Understand the Tech and Partner Up: How Digital Helped a Legacy Multinational Become a Modern Employer
Today’s top talent leaders are facing unprecedented pressure to digitize fast or fall behind. While most clearly recognize the case for change, barely a third feel confident about digital HR applications such as analytics and AI (KPMG 2019). What are the growing pains and successes experienced by HR strategists on the front lines? How can talent pilots map a route through these unpredictable waters?
While it’s safe to say the transformation journey is always a necessary one, it is critical to design the right strategy and drive it through in tandem with the best possible IT collaborators.
This, according to Isabelle Sonneville, Group Operations Chief Transformation Officer of the French insurance multinational, AXA. The roots of AXA can be traced back to its early 19th century origins as a small mutual insurer based in Normandy, France. Today, AXA is the world’s second biggest player in its operating sector, employing 170,000 employees in 61 countries, serving 105 million clients, protecting property, people and assets.
In this exclusive Amrop interview, Isabelle Sonneville reflects on her seven year digital path as CHRO of AXA Belgium. She tells Amrop that on taking over, the organization was in need of radical transformation.
“My initial challenge at AXA Belgium wasn’t to digitize HR for its own sake, but to help the company become a modern employer that could attract talent while at the same time reducing labor costs through optimization.”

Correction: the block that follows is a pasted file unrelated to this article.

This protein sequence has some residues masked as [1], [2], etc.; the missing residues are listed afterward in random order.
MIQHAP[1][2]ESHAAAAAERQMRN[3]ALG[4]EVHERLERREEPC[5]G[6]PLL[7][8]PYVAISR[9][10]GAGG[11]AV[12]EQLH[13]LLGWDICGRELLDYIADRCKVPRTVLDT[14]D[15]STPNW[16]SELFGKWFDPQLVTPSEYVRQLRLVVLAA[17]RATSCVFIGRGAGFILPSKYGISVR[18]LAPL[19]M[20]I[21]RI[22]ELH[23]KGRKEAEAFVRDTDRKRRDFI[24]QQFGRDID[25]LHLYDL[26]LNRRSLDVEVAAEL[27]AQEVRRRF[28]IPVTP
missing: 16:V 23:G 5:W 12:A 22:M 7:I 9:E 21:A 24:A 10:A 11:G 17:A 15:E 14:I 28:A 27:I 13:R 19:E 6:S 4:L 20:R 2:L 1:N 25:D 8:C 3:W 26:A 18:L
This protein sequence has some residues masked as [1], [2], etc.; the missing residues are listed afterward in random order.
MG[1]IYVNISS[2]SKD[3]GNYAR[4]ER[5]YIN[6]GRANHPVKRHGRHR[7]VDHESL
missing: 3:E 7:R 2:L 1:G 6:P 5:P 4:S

Amrop: Did you feel pressure to digitize from above or did you personally identify it as a necessity?
Isabelle Sonneville: Digitization was a consequence of what the Board expected from me when I took over. And the first example of this modernization process was that we moved our offices from outside Brussels to the center of the city. This was a good opportunity to move to laptop and hot-desk working. Obvious now but not so obvious 8 or 9 years ago. Remote working, digitally managing employee performance, managing compensation reviews.
What made a difference when we moved was that we decided to invest massively in the technology. To have the most up to date tooling to work remotely, to become really paperless, and to move to activity-based working, meaning no one has their own office any more, not even the CEO. I think we were quite old fashioned, which you could feel when you entered the old building, and too expensive to run. So we went through a serious transformation, including a social plan. We needed this transformation internally to reduce costs, and outwardly too, to maintain the confidence of our clients. So we followed the same road map for both.
Did it work immediately?
Yes, we drastically reduced fixed costs in the move to the new building. But you need to have a very good business case to convince the company to invest in HR tooling. In HR we are never where we want to be. At group level we invested a lot in digital HR platforms and there is still a way to go to improve the daily experience of employees and managers.
Because the tools are not always user friendly, especially those produced by the big players. Nevertheless we managed to review the HR IT architecture, and tried to implement user-friendly tools with our core systems to improve the user experience. The journey to become digital in HR is a difficult one, but questioning the way we work and the way we used our premises, going paperless, were all integral. And making huge investment in HR tooling you also need good collaboration with IT, between the HRD and the CIO, to make it work.